David Branch made the rounds this week to state his case, which boils down to this: we think it’s better to give players a package of benefits rather than pay them. The obvious question is: why not both? The league already engages in revenue sharing to prop up the poor teams. So even if paying the players would be costly, there is already a mechanism in place to distribute that burden.
Naylor had a good interview which brought out the fact that compensation has not really been tied to league profitability, and that the league is making good money. But if you have to listen to only one interview with Branch, Brunt was at his best on PTS this week. Brunt clearly had done some research and came armed with a line of questioning and pursued it as Branch tried his best to downplay the issue of a minimum wage. The best example was him getting Branch to admit that educational benefits are negotiated individually with each player rather than being a basic entitlement for all players.
I am fairly open-minded about solutions to the CHL’s labour exploitation problem. Perhaps a minimum wage is too much, given all the other benefits players receive. Perhaps a better option is to create a trust with a minimum amount which increases based on games played, and have the player take control of it when his playing days are over. Further, as Naylor pointed out, the issues look different if we are talking about 16 and 17 year old than if we are talking about 18-20 year olds. Older players are incurring opportunity costs by playing in the CHL while younger ones would presumably still be finishing high school.
Complex issues to be sure, but the flaws with the status quo are not hard to see. If you are making money off players, you should compensate them fairly. Minimum wage is a good place to start.
Rogers’ Rough Week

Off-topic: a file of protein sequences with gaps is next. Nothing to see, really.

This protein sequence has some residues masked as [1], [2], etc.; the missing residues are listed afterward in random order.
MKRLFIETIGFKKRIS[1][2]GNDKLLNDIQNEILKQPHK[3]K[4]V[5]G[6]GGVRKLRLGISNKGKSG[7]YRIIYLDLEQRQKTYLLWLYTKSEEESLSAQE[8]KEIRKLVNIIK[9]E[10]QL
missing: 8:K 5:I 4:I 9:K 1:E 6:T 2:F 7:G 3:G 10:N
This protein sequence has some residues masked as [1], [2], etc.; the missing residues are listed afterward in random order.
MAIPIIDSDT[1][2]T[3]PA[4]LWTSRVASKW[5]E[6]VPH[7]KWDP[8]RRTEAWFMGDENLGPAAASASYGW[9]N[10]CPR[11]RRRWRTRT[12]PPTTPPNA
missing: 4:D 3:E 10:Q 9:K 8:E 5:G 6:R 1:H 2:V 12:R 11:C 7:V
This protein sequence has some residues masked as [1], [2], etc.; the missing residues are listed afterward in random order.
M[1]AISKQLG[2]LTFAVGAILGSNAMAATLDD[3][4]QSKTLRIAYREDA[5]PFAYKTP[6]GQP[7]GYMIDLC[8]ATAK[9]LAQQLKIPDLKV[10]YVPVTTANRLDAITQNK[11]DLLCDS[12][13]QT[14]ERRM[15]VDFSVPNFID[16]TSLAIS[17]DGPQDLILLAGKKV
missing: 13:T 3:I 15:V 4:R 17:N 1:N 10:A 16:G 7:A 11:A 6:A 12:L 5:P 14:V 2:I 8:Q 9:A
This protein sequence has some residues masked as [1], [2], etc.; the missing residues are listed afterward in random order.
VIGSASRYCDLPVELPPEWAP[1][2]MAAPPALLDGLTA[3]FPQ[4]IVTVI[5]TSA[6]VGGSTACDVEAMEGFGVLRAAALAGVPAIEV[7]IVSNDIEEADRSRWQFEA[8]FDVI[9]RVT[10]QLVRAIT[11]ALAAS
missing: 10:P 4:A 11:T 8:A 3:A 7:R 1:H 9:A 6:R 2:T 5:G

Profits were down, HNIC ratings were down, and Jays season ticket prices went up. Also, new CEO Guy Lawrence put the world on alert that he’s kind of a jerk. The central issue is Rogers’ new camera angles which are exclusive to Rogers customers even though everyone pays the same for GamePlus regardless of who your wireless provider is.
If you grew up during the Playstation v Xbox era then the idea of exclusives is nothing new to you and this is largely a non-issue. Still, the CRTC has competition clauses and they might as well enforce them. What seems clear is that Rogers and Bell could make a killing if they produced a reality-TV show based on what happens in the MLSE boardroom.
This week we were treated to a verbal slap fight by the spokespeople. Here are the highlights:
- Rogers: “Clearly this programming is not designed for conventional TV. Conventional TV broadcasts the exact same program to a mass audience who all see the same content, presented the same way … With GamePlus, each fan has a unique experience. … We wouldn’t have developed [the features] solely for broadcast use … it’s a shame that [BCE-owned] Bell is trying to stop innovation in hockey. This may be one of the reasons they failed to secure the rights in the first place. … We’ve invested in significant new innovations to bring Canadians an enhanced experience.”
Bell: “We don’t see it as especially innovative that Rogers denies GameCentre consumers access to these stats and other features if they aren’t also Rogers internet or wireless customers. These consumers pay for GameCentre just like Rogers customers so why are they denied access to features available on regular broadcast TV anyway? It breaks the CRTC’s digital media rules, and it impacts all GameCentre consumers across Canada who love hockey but aren’t Rogers customers.”